The tutorial is 20 pages, with nearly 100 full color illustrations and photographs, a colorful feast for the eyes. The tutorial gives highly detailed illustrations, photographs, charts and written commentary showing how to make the earrings and pendant.

After writing the tutorial, I found a new color scheme for the earrings, the Ruby Slippers, still on the wicked witch.
 Ruby Slipper Earrings

Thanks for looking.

Tuesday, July 12, 2016

Inspired by Opals - Beaded Textile Bangle Bracelet No. 57 Felted Wool Silk
I love opals, and I adore artwork that looks like opals, art that is almost white but has subtle colors, to make it not just white. Yesterday, I was pouring over some white-ish polymer clay art by Richelle of Shipwreck Dandy.  (Photos used with permission.)
Aren't they pretty? Drooling over these babies, I was inspired to make something like that, art that appears to have an inner glow, but I don't have any polymer clay. I do have wool and silk, however, in a nice array of colors. So, I made this bangle bracelet.
Silk and some sparkle fiber give it a nice luminosity. You can't tell from the photos, but it shimmers. Felt is a perfect base for some bead embroidery. So I added some real opals beads and seed beads in one spot.
There are also some Swarovski crystals and more seed beads.
I'm actually quite tickled that the finished piece met my vision.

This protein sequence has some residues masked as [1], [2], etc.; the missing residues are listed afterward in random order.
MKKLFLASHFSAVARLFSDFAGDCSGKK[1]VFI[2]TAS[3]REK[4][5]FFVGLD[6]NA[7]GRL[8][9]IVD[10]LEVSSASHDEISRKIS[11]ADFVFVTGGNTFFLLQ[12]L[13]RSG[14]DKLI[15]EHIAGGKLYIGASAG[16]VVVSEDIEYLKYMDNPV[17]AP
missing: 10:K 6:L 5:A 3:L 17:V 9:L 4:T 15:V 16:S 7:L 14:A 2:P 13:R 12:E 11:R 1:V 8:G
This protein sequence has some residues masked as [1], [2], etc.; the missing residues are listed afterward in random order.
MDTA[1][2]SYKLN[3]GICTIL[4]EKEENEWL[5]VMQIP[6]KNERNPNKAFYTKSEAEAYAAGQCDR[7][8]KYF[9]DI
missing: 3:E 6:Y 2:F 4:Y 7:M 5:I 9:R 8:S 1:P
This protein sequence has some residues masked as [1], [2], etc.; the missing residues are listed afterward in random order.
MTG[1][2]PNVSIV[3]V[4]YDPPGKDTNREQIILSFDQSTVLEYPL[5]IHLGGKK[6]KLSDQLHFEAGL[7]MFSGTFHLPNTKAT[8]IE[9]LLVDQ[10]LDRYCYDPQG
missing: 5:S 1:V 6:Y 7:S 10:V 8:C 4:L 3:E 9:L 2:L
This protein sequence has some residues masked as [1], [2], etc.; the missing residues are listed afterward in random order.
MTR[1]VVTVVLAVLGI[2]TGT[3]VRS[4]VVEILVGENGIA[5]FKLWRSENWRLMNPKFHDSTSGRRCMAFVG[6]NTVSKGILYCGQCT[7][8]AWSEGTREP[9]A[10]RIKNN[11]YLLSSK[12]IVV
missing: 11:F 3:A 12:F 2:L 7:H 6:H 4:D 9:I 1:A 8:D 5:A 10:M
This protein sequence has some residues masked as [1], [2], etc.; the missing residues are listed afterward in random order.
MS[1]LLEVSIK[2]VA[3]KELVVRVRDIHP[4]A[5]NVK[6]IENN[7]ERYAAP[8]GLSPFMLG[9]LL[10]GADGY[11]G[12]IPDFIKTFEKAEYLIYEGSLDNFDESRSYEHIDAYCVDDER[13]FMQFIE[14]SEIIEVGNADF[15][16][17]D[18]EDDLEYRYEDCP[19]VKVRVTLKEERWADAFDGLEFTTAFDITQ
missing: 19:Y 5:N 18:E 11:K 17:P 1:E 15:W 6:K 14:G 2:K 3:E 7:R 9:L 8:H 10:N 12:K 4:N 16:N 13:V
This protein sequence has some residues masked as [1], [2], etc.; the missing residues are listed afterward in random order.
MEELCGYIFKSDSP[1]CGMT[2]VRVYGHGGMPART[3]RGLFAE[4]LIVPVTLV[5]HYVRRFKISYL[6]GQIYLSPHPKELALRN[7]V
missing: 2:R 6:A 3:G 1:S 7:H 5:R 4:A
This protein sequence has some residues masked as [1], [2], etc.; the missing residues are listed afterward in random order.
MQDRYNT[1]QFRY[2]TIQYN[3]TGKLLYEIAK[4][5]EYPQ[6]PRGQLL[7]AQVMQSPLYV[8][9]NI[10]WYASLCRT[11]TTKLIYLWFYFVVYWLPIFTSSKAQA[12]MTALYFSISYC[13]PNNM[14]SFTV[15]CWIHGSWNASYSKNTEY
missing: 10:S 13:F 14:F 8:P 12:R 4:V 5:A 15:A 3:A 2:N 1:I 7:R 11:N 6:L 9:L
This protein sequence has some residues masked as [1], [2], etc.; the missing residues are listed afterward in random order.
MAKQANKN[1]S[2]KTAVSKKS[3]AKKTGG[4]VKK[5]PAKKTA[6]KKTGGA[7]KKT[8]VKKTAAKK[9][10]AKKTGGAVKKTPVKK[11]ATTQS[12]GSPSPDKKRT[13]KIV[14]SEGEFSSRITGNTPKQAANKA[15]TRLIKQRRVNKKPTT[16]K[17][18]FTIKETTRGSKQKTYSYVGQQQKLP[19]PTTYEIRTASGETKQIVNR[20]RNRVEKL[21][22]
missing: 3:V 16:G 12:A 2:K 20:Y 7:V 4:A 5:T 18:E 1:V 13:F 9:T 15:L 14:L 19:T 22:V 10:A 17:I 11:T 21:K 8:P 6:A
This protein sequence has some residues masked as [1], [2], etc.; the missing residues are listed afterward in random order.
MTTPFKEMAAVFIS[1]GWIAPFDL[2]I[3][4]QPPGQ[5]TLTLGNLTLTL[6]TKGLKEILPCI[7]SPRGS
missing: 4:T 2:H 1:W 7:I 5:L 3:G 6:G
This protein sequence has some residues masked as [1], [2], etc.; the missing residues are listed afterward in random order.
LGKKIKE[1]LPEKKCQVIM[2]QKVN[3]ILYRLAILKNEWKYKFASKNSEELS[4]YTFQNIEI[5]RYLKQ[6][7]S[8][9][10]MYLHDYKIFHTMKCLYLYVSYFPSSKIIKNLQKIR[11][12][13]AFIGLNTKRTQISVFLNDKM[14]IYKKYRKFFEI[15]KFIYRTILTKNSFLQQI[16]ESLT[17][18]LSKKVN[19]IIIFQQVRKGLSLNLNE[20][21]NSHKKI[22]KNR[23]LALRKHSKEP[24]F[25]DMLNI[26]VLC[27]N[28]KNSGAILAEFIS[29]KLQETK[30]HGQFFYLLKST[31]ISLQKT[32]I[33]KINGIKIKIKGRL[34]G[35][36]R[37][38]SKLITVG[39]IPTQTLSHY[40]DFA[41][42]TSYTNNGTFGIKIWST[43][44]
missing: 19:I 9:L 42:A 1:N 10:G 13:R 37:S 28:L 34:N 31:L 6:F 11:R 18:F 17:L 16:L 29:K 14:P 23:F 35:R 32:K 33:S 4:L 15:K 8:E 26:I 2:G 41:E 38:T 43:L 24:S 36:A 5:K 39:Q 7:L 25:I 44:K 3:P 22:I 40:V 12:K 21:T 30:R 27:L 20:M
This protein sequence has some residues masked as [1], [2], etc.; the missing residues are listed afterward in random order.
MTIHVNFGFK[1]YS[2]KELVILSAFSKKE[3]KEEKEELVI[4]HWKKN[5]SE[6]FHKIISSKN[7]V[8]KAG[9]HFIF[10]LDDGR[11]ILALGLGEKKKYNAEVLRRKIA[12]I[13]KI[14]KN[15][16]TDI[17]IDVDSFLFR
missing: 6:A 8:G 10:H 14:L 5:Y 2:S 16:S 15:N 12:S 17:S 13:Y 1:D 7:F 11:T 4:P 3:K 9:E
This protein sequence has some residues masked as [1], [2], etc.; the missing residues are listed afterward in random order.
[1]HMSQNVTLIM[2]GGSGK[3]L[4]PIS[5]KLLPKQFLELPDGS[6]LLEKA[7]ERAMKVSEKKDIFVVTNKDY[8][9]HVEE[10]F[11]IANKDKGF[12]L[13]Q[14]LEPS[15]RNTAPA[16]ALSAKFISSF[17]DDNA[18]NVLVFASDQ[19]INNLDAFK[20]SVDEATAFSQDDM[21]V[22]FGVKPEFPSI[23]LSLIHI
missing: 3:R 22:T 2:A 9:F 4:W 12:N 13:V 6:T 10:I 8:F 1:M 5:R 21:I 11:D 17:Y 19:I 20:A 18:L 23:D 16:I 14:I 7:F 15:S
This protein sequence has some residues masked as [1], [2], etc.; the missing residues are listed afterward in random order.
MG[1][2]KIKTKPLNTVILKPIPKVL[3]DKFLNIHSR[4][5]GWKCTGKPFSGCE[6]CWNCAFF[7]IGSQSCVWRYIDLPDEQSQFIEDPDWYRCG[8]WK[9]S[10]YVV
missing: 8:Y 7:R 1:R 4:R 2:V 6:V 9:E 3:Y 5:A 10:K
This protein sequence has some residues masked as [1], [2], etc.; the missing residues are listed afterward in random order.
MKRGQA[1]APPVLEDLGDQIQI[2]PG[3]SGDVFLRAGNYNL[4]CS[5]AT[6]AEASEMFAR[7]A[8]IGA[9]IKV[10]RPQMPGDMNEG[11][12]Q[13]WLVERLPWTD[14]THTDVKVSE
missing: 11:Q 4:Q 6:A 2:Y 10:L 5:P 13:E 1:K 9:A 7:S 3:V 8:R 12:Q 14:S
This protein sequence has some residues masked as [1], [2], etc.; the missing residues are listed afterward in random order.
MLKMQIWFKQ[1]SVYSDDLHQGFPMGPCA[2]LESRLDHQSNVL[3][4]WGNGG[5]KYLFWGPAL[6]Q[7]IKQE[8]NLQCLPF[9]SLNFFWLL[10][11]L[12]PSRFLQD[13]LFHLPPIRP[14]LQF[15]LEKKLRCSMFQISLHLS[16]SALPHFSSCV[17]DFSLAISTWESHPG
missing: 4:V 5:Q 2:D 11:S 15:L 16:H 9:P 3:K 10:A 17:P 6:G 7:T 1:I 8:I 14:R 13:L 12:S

These pieces are for sale.  Click on the photos to go to the listings.  Thanks for looking!

Wednesday, June 29, 2016

Rainbow DNA Beaded Earrings

With the recent tragedy in Orlando, it seemed like some new rainbow DNA was in order. They are a small symbol to show my support for the victims, their families, and the LGBQT community.

Rainbow DNA

Coded Rainbow DNA
Blue and Silver DNA
If you would like to learn to make your own beaded DNA earrings, I have a free video tutorial available on my blog. Thanks for looking.

Friday, June 24, 2016

Learning from Alabama Chanin - Red Hearts on Gray Tunic Top

I bought a couple books last summer at the local Barnes & Nobles.  When I sat myself down in the crafts section, as I like to do from time to time, I found two books by Natalie Chanin on hand sewing clothing.  One is titled, "Alabama Studio Sewing + Design: A guide to Hand-Sewing and Alabama Chanin Wardrobe." The newer book is "Alabama Studio Sewing Patterns: A Guide to Customizing a Hand Stitched Alabama Chanin Wardrobe."

This is the back of a tunic top.

Now that I've had the books for a full year, I've gotten a chance to read them thoroughly as well as make a few pieces from them, including the one in this blog post. This fitted tunic top is a slightly altered version of the pattern in the books.  It is upcycled from 3 different t-shirts. The stitching is in black and red with four "random ruffles" running down the front.